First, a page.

Seasonal distributions of organic nutrients on the Louisiana continental shelf and their implications for nutrient limitation and hypoxia formation
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Nutrients delivered by the Mississippi and Atchafalaya Rivers to the Louisiana continental shelf cause local eutrophication and feed phytoplankton growth, resulting in a massive region of bottom water hypoxia each summer. Much of what is known about the drivers of this hypoxia is based on extensive datasets of inorganic nutrients. We measured dissolved organic and particulate organic carbon, nitrogen and phosphorus in surface water along the Louisiana continental shelf between the Mississippi and Atchafalaya Rivers during three cruises in March, May and July 2004 to develop a more comprehensive understanding of interactions between nutrients and eutrophication. We specifically sought to determine if sufficient organic P is present to relieve the inorganic P limitation that occurs during the spring and early summer. DOP is added to shelf waters in situ, but drawdown of DOP concentrations below conservative mixing lines indicate DOP is also being used as a source of P for growth. Calculations of the amount of DOP potentially utilized towards primary production reveal there is not enough to relieve P-limitation. Total nitrogen to total phosphorus ratios were high, averaging 86, 72 and 51 in March, May and July, respectively. Additionally, correlations between DIN and total nitrogen (TN) were identical to those between DIP and total phosphorus (TP), indicating that the use of either TN:TP or DIN:DIP ratios is equally relevant in assessing nutrient limitation in this region, but DIN:TP ratios are clearly underestimates. Organic matter on the shelf is best correlated to TN and TP loads measured upstream in the Mississippi River one month prior. The combination of low organic P concentrations and high total N:P ratios indicated P-limitation of phytoplankton biomass on the Louisiana shelf during the spring and early summer of 2004. This P-limitation occurs during the period of hypoxia formation as a result of excess N loads delivered by the rivers, supporting dual controls of both N and P to reduce the hypoxia. 2013 Elsevier B.V.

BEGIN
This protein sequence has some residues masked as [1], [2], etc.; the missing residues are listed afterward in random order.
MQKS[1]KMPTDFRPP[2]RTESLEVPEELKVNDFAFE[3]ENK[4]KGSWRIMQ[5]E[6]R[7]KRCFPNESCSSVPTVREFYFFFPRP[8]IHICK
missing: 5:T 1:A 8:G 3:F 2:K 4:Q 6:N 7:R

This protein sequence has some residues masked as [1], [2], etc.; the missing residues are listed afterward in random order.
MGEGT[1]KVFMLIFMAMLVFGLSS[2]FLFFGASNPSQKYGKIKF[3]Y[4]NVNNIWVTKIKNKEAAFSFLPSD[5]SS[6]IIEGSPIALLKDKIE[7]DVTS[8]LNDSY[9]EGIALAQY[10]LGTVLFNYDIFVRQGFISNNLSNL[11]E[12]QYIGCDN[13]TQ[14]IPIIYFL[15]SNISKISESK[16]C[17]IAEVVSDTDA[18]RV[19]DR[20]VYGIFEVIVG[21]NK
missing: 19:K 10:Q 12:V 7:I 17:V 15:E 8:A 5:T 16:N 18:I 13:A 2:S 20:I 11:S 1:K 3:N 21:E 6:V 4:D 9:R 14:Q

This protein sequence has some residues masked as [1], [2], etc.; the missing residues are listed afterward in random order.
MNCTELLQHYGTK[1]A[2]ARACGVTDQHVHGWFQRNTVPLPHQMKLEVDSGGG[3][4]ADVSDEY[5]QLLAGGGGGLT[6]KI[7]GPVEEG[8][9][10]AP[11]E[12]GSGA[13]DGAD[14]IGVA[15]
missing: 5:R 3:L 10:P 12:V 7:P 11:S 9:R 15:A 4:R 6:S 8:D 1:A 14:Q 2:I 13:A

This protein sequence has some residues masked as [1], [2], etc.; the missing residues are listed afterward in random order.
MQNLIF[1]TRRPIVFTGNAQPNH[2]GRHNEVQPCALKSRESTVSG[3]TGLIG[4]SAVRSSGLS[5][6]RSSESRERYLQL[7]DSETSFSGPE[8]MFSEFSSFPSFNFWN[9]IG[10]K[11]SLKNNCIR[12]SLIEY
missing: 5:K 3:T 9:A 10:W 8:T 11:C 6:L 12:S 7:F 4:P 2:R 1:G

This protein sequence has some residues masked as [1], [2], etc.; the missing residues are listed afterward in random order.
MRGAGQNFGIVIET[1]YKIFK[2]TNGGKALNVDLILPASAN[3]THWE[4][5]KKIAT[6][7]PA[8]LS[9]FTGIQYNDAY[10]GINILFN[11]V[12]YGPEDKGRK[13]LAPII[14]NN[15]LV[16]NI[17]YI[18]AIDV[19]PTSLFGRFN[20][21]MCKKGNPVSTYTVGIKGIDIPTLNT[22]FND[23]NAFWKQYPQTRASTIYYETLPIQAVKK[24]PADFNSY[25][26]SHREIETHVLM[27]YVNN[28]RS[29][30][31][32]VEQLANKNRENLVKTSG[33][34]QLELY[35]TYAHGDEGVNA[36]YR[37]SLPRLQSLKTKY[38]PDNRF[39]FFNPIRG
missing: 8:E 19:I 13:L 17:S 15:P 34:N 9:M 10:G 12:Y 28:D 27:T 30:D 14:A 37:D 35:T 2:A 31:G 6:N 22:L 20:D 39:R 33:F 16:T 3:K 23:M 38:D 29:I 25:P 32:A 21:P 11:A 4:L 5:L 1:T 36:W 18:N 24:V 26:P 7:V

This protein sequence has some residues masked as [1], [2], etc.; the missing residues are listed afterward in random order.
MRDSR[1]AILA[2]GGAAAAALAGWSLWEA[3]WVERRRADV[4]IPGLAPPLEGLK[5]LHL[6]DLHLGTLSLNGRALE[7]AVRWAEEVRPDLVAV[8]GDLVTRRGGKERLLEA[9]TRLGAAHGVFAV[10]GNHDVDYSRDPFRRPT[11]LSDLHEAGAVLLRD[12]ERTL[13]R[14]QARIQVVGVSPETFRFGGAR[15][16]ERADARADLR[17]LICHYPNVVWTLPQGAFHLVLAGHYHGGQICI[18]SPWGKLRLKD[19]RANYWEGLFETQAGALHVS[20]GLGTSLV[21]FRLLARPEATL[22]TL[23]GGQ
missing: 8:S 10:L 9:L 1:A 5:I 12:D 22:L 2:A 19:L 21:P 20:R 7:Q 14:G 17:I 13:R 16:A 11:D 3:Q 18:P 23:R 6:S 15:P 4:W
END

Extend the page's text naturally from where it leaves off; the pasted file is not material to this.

author list (cited authors)
Sylvan, J. B., & Ammerman, J. W.
complete list of authors
Sylvan, Jason B||Ammerman, James W